Salvage is another mid-season “monster of the week” that doesn’t quite work.

As with Surekill, it is possible to imagine the interplay between David Duchovny and Gillian Anderson elevating this episode had it been produced in the seventh season, as was originally planned. The Doggett and Scully pairing lacks that easy dynamic that made so many generic episodes flow so easily. That is not to say that Robert Patrick and Gillian Anderson don’t work well together, simply that they don’t replicate the once-in-a-lifetime chemistry that Randy Stone found with David Duchovny and Gillian Anderson.

Testing his metal...

Testing his metal…

That said, Salvage has more severe problems than Badlaa or Medusa. In many respects, Salvage feels like a first season episode of the show that arrived seven years too late – in terms of tone, design and aesthetic. There is a clumsiness to the execution, an awkwardness to the presentation, that feels like the show has forgotten many of the lessons that it learned in its time on television. If it is fair to argue that the eighth season is as much the first season of a new show as the last season of the old one, Salvage is the most “first season” episode of the bunch.

Salvage has a host of interesting concepts and ideas, but it lacks the skill and confidence that the show would need to pull off a story like this. Salvage is one of the handful of season eight stories that would arguably have worked better in season seven, albeit only barely.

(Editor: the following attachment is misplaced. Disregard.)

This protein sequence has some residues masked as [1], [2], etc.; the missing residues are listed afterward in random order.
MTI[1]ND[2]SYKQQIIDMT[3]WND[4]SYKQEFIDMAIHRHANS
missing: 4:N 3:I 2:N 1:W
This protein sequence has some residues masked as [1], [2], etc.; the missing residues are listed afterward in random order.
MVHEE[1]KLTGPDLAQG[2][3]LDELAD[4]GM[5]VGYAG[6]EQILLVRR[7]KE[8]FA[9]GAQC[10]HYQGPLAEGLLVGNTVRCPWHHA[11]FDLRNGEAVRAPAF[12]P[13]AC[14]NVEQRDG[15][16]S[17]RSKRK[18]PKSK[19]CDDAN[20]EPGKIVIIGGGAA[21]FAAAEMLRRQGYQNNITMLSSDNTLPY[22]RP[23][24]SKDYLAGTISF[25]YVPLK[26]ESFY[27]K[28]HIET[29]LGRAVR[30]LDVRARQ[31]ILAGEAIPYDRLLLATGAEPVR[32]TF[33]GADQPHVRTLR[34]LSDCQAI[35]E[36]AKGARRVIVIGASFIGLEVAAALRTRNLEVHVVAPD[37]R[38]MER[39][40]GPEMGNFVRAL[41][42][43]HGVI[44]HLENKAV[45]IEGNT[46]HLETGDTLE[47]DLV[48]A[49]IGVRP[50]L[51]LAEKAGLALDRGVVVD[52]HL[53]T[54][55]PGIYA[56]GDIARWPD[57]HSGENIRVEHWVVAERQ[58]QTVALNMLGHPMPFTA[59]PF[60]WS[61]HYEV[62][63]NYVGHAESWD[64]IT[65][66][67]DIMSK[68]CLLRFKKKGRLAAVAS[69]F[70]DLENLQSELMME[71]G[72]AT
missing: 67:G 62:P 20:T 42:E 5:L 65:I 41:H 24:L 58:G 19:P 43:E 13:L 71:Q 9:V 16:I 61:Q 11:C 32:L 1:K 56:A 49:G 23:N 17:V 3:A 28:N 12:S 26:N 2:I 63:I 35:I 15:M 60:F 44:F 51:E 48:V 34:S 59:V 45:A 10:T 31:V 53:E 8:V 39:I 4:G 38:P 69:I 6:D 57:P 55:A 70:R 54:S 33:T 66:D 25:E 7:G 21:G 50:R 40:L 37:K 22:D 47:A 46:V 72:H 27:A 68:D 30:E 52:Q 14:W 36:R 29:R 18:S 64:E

Scrap that...

Scrap that…

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Vault-emort: Harry Potter and the Disney Vault: Won’t Somebody Think of the Children?

I’ve known about the “Disney Vault” ever since I started buying DVDs, well over a decade ago. It’s the reason why you can’t simply go into a movie shop and ask for a copy of every Disney movie, as the company regulates the titles coming in and out of release on various home entertainment platforms at any given moment, giving consumers only the smallest window of opportunity to pick up a given childhood classic before snatching it away for another six or seven years. While I have some serious problems with the practice, it’s a shrewd economic move, and I always wondered why Disney were the only studio to really do it.

Well, Warner Brothers recently announced that they’d be doing something similar, pulling the theatrical versions of the Harry Potter films from DVD and blu ray on the 29th December 2011. That leaves movie fans with only forty-eight days in which to pick up their copy of Harry Potter and the Deathly Hallows: Part II. I suppose this sort of development was inevitable, but it doesn’t mean I have to like it.

Will a lot of film fans feel a bit hallowed by the news?